NT Security - Frequently Asked Questions version 0.41

by Robert Malmgren [Published on 16 Oct. 2002 / Last Updated on 23 Jan. 2013]

Good FAQ but... only 1997...:(

0.0 Information related to this FAQ

The official home for this FAQ is currently The Royal Institute of Technology, http://www.it.kth.se/~rom/ntsec.html

It will probably move to Incolumitas future WWW-server, whenever we feel that there is a web server that is secure enough and we got the time to set it up.

0.1 Legaleeze

First off, unfortunately, I must include this goobedygook.
  • This text is not an endorsement for any product.
  • Nor is it a cookbook to be used by crackers to gain access to Windows NT systems. The text tries to shed some light at security related issues and problems with Windows NT. Microsoft, and more especially, their technical writers and sales forces, often leave out several key words and key information when describing Windows NT.
  • The document is mainly a collection of pointers to other information already available, if you know where to look.
  • I am in no way affiliated with Microsoft
  • All trademarks, etc. are honored. Microsoft probably is the biggest holder of trademarks in this document. To keep them happy and their lawyers unhappy, I'll include extra blurb for them here. Microsoft is the keeper of the following trademarks, amongst others, e.g. product names:
    • Microsoft, Windows, Windows NT, MSN, the Microsoft Network
  • All included material are copyrighted by their respective owners/copyright holders.

    This compilation is copyrighted material. Copyright © 1996, 1997 Robert Malmgren. You are hereby granted a permission to use the material for non-commercial purposes as long as you keep this copyright message, not pretend that you wrote the material and give me and/or the other contributors proper credits.

    0.2 Conventions used in this document

  • Links to all kind of protected pages where you have to be a member of some exclusive club of any sort, such as the Microsoft MSDN Online, is denoted with three dollar signs. Example: $$$: Exclusive Members Only

    0.3 Current version and updating information

    The current version number of the FAQ is 0.41 The FAQ was last updated 29th of October 1997.

    Please submit contributions and requests for updates to the current maintainers (ntsec@incolumitas.se) of the FAQ.

    0.4 Changes

    Version 0.41, Oct 29, 1997 Changes to
    • 1.1 fixed broken link
    • 2.1.10 correction of inital password
    • 2.2.1 fixed broken link
    • 2.2.5 clarification
    • 2.8.4 added link
    • 2.13.1 clarification of SAM encryption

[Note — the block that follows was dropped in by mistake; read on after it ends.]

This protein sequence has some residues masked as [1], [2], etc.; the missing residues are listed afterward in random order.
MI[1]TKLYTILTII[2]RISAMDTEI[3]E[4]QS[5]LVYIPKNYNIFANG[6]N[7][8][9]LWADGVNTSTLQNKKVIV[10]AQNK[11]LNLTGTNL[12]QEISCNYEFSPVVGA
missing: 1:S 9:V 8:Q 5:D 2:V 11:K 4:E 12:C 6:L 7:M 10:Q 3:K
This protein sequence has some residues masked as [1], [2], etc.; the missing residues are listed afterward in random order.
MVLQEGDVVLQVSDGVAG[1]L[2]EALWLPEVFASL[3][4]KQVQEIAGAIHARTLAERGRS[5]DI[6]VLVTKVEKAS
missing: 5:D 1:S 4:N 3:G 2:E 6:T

• 2.14 added general info
    • 2.14.1 added reference to lsadump
    Version 0.40, Oct 9, 1997
    • Major changes to the whole document.
    Version 0.39, Feb 19, 1997 Version 0.38, Feb 16, 1997 Version 0.37, Jan 24, 1997
    • Added 2.5.9 on the Denial-of-Service attack on RPC
    • Renumbered 1.3.1 to 1.4.1 and added a 1.4
    Version 0.36, Jan 11, 1997
    • Added 2.3.1 on HKEY_LOCAL_MACHINE
    • Fixed some spelling errors
    Version 0.35, Jan 4, 1997
    • Added 1.3.1 on ntsecurity@iss.net
    Version 0.34, 1997-Jan-01
    • Started to add URLs as text, not only as links. Makes the FAQ more useful when used in a printed form.
    • Added more links to paragraph 1.2, 1.3
    • Changed 0.1, 0.5, 2.0.1, 2.0.2, 2.0.3, 2.4.2, 2.6.1
    • Changed 2.7.1 to include the "GET ../.." bug
    • Changed 0.4 to hyper link all listed changes to the changed paragraphs.
    • Added 2.0.4, 2.0.5, 2.0.6, 2.1.4, 3.3.4
    Version 0.33, 1996-Dec-24
    • Changes to 5.0
    Version 0.32, 1996-Nov-09 Version 0.31, 1996-Nov-08
    • Updated all sections that contain links to Microsofts Knowledge Base. Since Microsoft have changed their file structure and naturally the links that points to the articles, we have to follow it. Please report broken links to the maintainer.
    Version 0.30, 1996-Nov-07 Version 0.29, 1996-Nov-07

    0.5 Credits

    1.0 Definitions and general security issues

    1.1 Orange book, red book and C2 security

    The so called orange book is part of the DoD "rainbow" series of books. The official name is Department of Defense Trusted Computer System Evaluation Criteria. There is another book, a red one, which is a "interpretation" of the Orange Book. The NCSC has published a number of different interpretations of the TCSEC. These interpretations clarify Orange Book requirements with respect to specific system components. The formal name of the red book is the NCSC's Trusted Network Interpretation of the Trusted Computer System Evaluation Criteria. It is an interpretation of Orange Book security requirements as they would be applied to the networking component of a secure system. The Red Book does not change the original requirements, it simply describes how a network system should operate in order to meet Orange Book requirements for a C2 secure system.